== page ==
Applied Biosystems has agreed to help manufacture, market, and distribute HTS Biosystems’ Flex Chip surface plasmon resonance (SPR) protein array platform, the two companies said last week. The chip technology, which HTS has beta tested with its partners Dyax and Mitsubishi Chemical, should be on the market sometime in the second half of the year, the companies have said.
Although ABI established HTS through a joint venture with Quantech, the two companies agreed only recently to work together to commercialize the Flex Chip product, said Enrico Picozza, a co-founder and chief operating officer of HTS. The arrangement makes sense for both parties, he added, because HTS can utilize ABI’s worldwide sales network to bring the product to market quickly, and because the Flex Chip is complementary to ABI’s products. Financial details were not disclosed.
Specifically, ABI is responsible for marketing, distributing, and supporting the Flex Chip system, as well as manufacturing certain pieces of the technology, Picozza said. HTS will manufacture the chip platform, which consists of an injection-molded plastic chip coated with a gold surface compatible with grating-coupled SPR detection. HTS has licensed the SPR technology from ABI.
HTS claims the Flex Chip has applications in the multiplexed study of protein-protein interactions, because its SPR-based platform will allow researchers to obtain kinetic information on binding events. “We’re really going after the functional proteomics and protein chip markets,” Picozza said. “You can get into differential display, but we’re also going after protein and affinity agent characterization because you can monitor binding in real time.”
The SPR detection technology in HTS’ Flex Chip system is similar to that of Biacore, which currently manufactures a SPR-based protein analysis platform, but how the Flex Chip implements SPR “is radically different,” Picozza said. Instead of using high index glass and prisms, as in Biacore’s approach, HTS has developed its chips to contain sinusoidal grating patterns, which serve as a cheaper platform for SPR analysis, he said. “It’s a little bit more complicated system to implement,” said Picozza of the Biacore technology, and as a result HTS’ system should lower the cost of analyzing protein samples, he added. HTS has designed the chips to be disposable after one use.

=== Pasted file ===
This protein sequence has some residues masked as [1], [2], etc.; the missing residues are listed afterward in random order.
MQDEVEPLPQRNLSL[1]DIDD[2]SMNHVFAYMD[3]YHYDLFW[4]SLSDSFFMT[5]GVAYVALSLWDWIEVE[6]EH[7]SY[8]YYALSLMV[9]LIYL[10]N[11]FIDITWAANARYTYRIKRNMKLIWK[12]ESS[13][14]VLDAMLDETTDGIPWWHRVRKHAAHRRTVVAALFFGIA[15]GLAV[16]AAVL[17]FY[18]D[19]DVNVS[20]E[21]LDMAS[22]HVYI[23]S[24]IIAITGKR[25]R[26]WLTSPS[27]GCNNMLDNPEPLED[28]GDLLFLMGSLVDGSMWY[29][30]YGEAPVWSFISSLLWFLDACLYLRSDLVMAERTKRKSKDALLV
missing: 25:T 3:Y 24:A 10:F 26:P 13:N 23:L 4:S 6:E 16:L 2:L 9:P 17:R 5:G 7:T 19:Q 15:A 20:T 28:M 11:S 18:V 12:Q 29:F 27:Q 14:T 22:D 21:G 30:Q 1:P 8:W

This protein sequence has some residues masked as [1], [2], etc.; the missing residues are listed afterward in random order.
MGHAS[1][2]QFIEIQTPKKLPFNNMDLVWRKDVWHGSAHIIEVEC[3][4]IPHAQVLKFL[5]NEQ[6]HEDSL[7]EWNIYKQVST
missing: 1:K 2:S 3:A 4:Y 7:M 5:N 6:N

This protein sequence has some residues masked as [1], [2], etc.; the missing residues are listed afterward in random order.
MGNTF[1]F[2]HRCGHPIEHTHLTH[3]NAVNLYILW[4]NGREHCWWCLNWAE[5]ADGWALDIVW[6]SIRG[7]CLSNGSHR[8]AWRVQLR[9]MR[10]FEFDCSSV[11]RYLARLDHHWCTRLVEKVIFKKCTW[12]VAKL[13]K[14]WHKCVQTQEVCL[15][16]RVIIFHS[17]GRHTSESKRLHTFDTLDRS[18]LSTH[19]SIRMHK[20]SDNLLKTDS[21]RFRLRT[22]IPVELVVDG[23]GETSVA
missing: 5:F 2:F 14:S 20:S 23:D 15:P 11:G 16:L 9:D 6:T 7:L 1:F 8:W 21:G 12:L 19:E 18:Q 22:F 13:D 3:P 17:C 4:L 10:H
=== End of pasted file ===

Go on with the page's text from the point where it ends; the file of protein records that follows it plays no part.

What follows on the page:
In a previous agreement, Hopkinton, Mass.-based HTS agreed to provide Dyax with early access to the Flex Chip technology in exchange for rights to use Dyax’ phage display technology for generating binding reagents for use with the chip. HTS also has an arrangement with Protein Sciences to access its library of proteins for use with the Flex Chip, and with Boston Probes, a subsidiary of Applied Biosystems as of November 2001, to use its peptide nucleic acid technology for creating self-assembled arrays of proteins or binding agents on the chip surface. In addition to self-assembly, Picozza said the Flex Chip is also compatible with traditional spotting equipment.
HTS has plans to release other products, both in partnership with ABI and independently, Picozza said. The company’s next entrant to the market will most likely be a microarray-based technology for target screening using chemiluminescence-based detection, he said. Picozza declined to offer details on the technology, but said it was likely to reach the market sometime next year.